Coachella Bitches

As we slowly rolled in, I saw bronzed, white girls in uggs and matching outfits. Midriffs and streaked, chocolate-blonde hair. They all looked identical. I had forgotten what it was to be young in mind. To long to be identical to the others. They waved neon, light tubes in the air, pretending to be a little more tipsy than the other. A little more available. Just a little different from the other. A shade of variation instead of a scream of uniquity.

I hadn’t gone to a regular University. I applied to one college: a hippie four-year school with no grades, no tests and a reputation for stoner students who are awarded academic credit in exchange for a self-constructed academia around growing marijuana. Evergreen State College was the beginning of the real me. Everything synched for the first time in my awkward, uncomfortable, painfully shy existence. Those kids listened to my music. Those kids tripped to Beatles and Pink Floyd, running through rain forests and drumming next to fires. Those kids let me feel that my instincts were leading me in the right direction. It was the beginning of my real life. I wasn’t waiting anymore: waiting to move away from my parents, waiting to get through an unenthusiastic educational institution, waiting to move out of a strip mall. Waiting to talk to people who already knew me. At 18, I was able to skip over football games and frat boys, sororities and keggers. I escaped, and somehow was brought full circle in Indio.

TheEvergreenStateCollege

Evergreen College in Olympia, WA

coachella-car-campground-eecue_32653_ibqr_l

Coachella in Indio, CA

I was shocked to see them there. My impression was that Coachella was a modern day Woodstock. A celebration of psychedelics, good music and spontaneous friendship. I tried not to hate the BMWs and the Mercedes Benzes as they all lined up in perfect order from each other. I think my car was the only model assembled prior to 2005 in our entire section. The bitterness yanked on my lower intestine as my parking break through anchor on its stretch of field and grass. I kept asking Trent, “Did they work for the money for that car?” As if any answer would heal my working class scratches and bruises, the scars and scabs that hardened and broke back open. Trent related to the feeling and we both exchanged snarky remarks as we pitched a tent in strangers’ headlights. Earlier, we watched two young girls smoke a joint like a cigarette out of their parents Lexus. We were already worked up before even entering festival grounds.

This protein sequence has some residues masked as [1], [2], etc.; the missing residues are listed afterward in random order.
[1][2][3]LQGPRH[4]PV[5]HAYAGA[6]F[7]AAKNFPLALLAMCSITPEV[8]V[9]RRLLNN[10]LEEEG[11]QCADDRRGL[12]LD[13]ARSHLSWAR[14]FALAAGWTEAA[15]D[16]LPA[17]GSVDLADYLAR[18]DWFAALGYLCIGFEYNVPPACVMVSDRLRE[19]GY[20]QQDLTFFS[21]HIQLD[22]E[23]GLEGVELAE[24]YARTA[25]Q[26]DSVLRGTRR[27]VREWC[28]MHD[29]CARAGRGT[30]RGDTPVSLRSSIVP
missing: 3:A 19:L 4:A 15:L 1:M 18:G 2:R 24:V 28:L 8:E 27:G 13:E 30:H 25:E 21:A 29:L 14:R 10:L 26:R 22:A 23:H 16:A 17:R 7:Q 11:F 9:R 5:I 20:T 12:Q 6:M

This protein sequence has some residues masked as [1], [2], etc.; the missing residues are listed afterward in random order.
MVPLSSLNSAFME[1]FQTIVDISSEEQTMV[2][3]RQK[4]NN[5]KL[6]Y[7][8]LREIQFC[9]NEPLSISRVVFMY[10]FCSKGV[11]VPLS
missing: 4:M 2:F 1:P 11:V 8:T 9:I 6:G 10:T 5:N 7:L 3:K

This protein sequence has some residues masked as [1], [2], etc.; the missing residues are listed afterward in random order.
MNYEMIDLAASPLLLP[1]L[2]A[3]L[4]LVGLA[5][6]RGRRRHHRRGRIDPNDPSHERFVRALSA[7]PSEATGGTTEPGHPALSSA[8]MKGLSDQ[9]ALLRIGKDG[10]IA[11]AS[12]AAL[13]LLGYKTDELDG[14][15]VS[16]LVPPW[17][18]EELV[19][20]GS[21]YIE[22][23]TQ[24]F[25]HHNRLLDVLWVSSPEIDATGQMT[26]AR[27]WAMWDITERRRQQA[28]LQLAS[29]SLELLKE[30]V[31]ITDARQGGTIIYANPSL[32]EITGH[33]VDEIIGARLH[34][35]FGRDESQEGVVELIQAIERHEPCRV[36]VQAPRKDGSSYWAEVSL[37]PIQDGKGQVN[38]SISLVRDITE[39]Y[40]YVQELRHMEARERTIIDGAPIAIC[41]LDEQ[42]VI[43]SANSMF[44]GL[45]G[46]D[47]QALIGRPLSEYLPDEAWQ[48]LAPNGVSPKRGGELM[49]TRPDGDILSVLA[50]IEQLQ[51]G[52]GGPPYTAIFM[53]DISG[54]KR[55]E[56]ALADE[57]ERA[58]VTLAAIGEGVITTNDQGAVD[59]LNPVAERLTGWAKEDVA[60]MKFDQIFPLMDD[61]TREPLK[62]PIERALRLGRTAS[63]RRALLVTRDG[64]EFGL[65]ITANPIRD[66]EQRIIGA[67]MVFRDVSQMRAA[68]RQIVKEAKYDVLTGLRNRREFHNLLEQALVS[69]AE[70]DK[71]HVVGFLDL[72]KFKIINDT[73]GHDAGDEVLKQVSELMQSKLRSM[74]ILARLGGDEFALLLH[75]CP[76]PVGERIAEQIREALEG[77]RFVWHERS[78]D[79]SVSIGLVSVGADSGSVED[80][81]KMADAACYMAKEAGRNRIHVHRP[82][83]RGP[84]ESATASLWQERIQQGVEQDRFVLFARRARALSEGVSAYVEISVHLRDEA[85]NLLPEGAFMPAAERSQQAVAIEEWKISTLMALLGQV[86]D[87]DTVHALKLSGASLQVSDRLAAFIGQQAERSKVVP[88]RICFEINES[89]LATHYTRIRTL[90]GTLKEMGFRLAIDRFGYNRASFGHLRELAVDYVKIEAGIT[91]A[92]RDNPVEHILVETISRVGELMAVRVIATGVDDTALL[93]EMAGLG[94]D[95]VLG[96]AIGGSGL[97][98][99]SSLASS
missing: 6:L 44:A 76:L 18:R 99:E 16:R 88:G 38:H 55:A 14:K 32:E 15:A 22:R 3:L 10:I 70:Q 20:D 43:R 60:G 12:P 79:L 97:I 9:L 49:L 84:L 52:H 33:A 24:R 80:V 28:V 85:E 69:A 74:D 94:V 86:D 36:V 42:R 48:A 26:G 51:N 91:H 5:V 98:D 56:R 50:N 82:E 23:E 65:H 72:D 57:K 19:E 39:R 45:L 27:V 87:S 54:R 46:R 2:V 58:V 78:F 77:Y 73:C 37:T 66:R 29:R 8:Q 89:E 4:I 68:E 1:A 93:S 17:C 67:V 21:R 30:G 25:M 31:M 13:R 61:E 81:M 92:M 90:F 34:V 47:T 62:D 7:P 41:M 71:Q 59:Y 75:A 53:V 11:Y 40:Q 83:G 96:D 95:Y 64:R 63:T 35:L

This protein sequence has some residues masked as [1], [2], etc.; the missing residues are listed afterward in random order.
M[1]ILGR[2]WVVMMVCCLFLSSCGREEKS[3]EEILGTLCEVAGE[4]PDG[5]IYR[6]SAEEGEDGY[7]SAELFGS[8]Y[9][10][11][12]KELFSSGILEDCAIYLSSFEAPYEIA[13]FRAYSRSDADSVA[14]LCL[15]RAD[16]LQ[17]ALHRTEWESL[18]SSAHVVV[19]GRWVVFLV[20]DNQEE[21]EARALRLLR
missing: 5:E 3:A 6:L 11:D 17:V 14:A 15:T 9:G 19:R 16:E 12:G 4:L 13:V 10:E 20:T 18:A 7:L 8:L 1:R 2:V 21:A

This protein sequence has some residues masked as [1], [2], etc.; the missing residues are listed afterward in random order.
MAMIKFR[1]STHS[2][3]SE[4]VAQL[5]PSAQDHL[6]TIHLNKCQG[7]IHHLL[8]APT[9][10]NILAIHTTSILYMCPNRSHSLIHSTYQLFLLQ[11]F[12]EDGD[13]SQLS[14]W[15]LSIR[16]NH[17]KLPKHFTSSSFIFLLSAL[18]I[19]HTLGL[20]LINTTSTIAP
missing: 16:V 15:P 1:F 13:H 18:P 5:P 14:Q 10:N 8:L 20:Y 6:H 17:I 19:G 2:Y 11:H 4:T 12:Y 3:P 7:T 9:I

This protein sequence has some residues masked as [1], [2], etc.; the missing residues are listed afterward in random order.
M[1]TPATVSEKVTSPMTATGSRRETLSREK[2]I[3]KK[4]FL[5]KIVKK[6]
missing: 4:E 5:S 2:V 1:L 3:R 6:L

“You don’t know what you’re doing!” Trent screamed at them. They posed like we were paparazzi in my pathetic headlights. Like we envied their uniformity and money. We did envy the ease with which they slithered into our world.

Once we were settled, I hid in the tent for a quick nap. I was working my ass off with school and work. I wasn’t sleeping full nights. I rarely had a day off. I was grouchy and exhausted. When I slipped off into a starry doze with the cold desert air settling on my face and chest, I would startle to my name.

Then again.

“Just a few more minutes …” I called before feeling my body lift to the sky.

When I got up, everyone was up and celebrating with beer and pre-festivity drugs. No psychedelics yet. “We feel so sorry for you,” Salvador said.

“Every time I called your name, you woke up for a second to say you would be right out. I would just call your name out whenever we got bored and you sat right up to talk,” Trent explained, as he broke over laughing. “Your brain will not let you sleep!”

I rubbed the star dust off my face and grabbed a beer. “I am up. What time is it?”

“Two” someone answered.

Coachella-Car-Campground-at-Night-eecue_32629_a486_l

Trent and I stayed up all night terrorizing our neighbors. Two young men named Houston and Benny who were separated from their group. We may not have gravitated towards them if they moved within their pod, but they were on their own and close to us, so we went a few rounds of psychological banter and bruising before feeling a comradery. Benny was attractive. He looked to be about 20 to 21, but was tall. He had a soft face. Almond-shaped eyes. He looked down when he chuckled to fill the void. Trent and I tore him apart, asking him question after question about his sexuality, about his childhood, about his fantasies. He kept standing until dawn and one of our neighbor’s stumbled out of his tent to use the toilet. “You two could make a fortune breaking down someone’s psyche like that. I have been listening to it all night.”

Trent spilled his lovable cackle. Trent would break down pretty boys. If they were straight, it would be more fuel for the fire. I know Trent well, but I still haven’t figured out the paper puzzle for which he unfolds. How does he fall in love? How does he give himself over? How does he feel free? When he comes close to any of those great moments of being human, of manhood, he hides under fists.  The last time he was in love … it was beautiful, but complicated. Emotionally gentle but psychologically rough. Monogamous but paraded as polyandrous. I fell in love with both of them. When Trent lost him, so did I. And so the ballad fades out into the next, sad love song.

Trent at Coachella 2013

Trent at Coachella 2013

There was a typical Hollywood hot shot walking around, retreating to his tent every ten minutes for another line of coke. Another young man, somewhat attractive, promising to give me a deal on Molly. Trent didn’t trust him. We all hung out drinking beer, waiting for free coke and watching as one by one, another festival camper disappeared into the tent for a few hours of sleep before it begun.

Trent and I stood there as the sun rose. “Are we really the last ones standing?”

Then it was Friday.

sun rise